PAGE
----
Chocella & the Chocolate Café A glorious menu of sweet treats, from hand crafted artisan chocolates, our signature brownies with indulgent sauces, homemade cakes to eat in or take away, is what to expect when visiting The Chocolate Café. Do come along and try our stunningly silky hot chocolate soup served with homemade ginger fingers. Our Italian coffee is blended to compliment, especially our Cappuccino when served with a rich chocolate drizzle! Choose from a wide variety of gifts for that someone special. Book a chocolate party or demonstration for an unforgettable experience! Middle Street, Brixham TQ5 8ER 01803 431055 c f www.chocella.co.uk

Hamiltons Hamiltons on Babbacombe Downs offers modern contemporary cuisine with a friendly service and warm atmosphere. Enjoy a relaxed lunch or dine in style from our delicious menu and with the theatre just a small step away, it’s perfect for a pre-theatre meal or drink. With private function suites Hamiltons is the ideal venue for every occasion. Choose from our unique club style function room or take in the spectacular views from our first-floor function suite with a balcony overlooking Lyme Bay.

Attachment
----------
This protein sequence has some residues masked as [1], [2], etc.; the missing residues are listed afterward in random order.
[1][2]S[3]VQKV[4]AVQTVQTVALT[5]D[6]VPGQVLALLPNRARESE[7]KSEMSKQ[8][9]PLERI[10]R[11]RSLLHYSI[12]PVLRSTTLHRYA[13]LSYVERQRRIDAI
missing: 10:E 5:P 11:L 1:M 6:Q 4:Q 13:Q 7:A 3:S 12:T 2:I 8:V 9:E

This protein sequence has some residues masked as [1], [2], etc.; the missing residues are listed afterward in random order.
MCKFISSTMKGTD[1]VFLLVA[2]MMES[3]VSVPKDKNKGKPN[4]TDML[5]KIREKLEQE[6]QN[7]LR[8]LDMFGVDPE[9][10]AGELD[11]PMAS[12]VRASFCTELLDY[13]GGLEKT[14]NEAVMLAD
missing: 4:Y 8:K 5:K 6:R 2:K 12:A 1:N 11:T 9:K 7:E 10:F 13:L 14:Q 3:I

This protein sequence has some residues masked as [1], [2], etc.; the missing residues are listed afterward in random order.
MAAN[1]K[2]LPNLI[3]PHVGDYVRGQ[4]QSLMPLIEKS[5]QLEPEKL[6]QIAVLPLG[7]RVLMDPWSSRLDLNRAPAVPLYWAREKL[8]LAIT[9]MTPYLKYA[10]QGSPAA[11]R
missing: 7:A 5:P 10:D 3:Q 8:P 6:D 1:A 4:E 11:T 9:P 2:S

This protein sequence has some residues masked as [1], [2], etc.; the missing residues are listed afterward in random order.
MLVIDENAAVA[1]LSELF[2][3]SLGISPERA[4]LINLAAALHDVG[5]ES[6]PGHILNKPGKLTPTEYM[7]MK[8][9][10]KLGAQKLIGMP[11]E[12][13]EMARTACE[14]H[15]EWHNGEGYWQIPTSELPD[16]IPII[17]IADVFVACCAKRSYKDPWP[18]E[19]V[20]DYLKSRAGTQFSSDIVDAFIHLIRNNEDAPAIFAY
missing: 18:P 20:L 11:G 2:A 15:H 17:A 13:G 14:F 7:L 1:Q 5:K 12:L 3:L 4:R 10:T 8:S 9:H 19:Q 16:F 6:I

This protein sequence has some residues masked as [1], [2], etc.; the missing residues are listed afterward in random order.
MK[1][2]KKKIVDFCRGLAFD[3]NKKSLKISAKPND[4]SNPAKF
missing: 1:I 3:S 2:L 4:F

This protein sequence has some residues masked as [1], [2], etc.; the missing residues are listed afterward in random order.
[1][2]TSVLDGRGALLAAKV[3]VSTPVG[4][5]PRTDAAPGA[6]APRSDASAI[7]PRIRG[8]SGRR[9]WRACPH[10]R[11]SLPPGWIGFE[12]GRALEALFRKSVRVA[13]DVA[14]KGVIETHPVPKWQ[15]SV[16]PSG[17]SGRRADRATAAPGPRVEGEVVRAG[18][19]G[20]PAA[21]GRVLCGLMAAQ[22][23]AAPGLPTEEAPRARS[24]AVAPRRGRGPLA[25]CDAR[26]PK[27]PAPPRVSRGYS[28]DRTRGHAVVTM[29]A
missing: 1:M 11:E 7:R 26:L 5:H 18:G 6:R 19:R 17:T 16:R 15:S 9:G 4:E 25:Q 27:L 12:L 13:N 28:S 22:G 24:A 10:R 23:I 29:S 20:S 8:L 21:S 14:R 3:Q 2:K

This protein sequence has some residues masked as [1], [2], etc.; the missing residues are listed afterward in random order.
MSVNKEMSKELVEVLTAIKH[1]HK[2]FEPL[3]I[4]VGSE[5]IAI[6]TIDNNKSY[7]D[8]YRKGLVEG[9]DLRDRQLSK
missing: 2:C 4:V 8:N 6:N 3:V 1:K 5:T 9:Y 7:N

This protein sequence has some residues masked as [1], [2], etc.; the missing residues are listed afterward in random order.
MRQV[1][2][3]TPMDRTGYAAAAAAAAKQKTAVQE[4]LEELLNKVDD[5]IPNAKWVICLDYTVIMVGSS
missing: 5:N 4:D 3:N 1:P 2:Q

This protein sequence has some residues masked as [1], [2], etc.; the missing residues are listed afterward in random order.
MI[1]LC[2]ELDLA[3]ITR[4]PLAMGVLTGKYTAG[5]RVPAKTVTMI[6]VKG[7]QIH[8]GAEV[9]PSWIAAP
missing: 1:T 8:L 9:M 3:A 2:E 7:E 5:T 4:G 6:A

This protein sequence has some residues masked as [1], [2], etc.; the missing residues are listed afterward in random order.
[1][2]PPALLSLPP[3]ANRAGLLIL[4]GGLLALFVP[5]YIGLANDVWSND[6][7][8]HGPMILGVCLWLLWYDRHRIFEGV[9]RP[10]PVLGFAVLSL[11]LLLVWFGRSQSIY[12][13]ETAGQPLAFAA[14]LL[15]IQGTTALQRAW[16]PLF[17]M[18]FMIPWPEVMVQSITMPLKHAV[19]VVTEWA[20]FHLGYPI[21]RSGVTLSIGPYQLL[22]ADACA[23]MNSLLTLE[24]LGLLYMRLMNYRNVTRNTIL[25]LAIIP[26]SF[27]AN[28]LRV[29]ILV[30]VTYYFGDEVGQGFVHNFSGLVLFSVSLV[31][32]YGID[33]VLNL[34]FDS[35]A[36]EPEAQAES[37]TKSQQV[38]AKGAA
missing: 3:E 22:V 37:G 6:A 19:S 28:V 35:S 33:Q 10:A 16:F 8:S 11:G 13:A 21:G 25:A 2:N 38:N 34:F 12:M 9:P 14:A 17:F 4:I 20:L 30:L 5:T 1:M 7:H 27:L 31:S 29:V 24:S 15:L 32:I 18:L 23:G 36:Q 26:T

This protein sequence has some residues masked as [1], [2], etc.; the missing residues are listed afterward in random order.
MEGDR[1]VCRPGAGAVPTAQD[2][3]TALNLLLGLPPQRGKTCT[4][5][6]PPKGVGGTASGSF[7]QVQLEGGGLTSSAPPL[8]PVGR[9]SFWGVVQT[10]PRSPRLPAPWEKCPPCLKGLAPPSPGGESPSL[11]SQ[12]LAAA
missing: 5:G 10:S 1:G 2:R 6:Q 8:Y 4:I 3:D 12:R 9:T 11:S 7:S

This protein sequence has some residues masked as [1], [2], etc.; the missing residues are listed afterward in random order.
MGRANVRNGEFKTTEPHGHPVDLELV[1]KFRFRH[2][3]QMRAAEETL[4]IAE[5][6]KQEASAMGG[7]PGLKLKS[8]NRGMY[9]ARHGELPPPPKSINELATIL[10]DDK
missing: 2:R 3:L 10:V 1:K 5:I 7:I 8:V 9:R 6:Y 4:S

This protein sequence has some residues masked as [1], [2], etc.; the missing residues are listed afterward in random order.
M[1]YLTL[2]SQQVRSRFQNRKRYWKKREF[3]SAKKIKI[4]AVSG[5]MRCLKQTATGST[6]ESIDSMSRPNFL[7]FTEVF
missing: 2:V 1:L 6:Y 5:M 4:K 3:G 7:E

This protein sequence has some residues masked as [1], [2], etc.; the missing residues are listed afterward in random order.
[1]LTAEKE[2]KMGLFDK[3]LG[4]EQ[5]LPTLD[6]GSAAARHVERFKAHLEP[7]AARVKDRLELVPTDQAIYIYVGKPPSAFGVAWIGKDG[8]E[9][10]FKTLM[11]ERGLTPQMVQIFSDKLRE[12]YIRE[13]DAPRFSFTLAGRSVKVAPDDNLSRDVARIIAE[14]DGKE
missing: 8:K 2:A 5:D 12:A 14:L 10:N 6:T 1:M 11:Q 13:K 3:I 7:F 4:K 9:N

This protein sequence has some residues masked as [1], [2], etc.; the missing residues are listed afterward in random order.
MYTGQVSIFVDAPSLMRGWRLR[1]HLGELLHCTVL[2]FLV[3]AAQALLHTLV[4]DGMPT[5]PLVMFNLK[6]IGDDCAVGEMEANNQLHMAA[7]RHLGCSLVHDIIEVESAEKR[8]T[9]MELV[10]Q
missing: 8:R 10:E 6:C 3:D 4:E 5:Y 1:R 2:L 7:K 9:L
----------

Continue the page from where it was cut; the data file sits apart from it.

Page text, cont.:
63 Babbacombe Downs Road Torquay TQ1 3LP 01803 316300 www.hamiltonsclub.com


Open 9am-5pm Mon-Fri

f baysbrewery t @baysbrewery As well as being available in good establishments throughout Torbay and Devon you can also buy online or by phone.

Call us now to place your order 01803 555004 or buy online at www.baysbrewery.co.uk 36 | December/January 2018/19

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Salmon or White Fish Laksa

Festive Food & Drink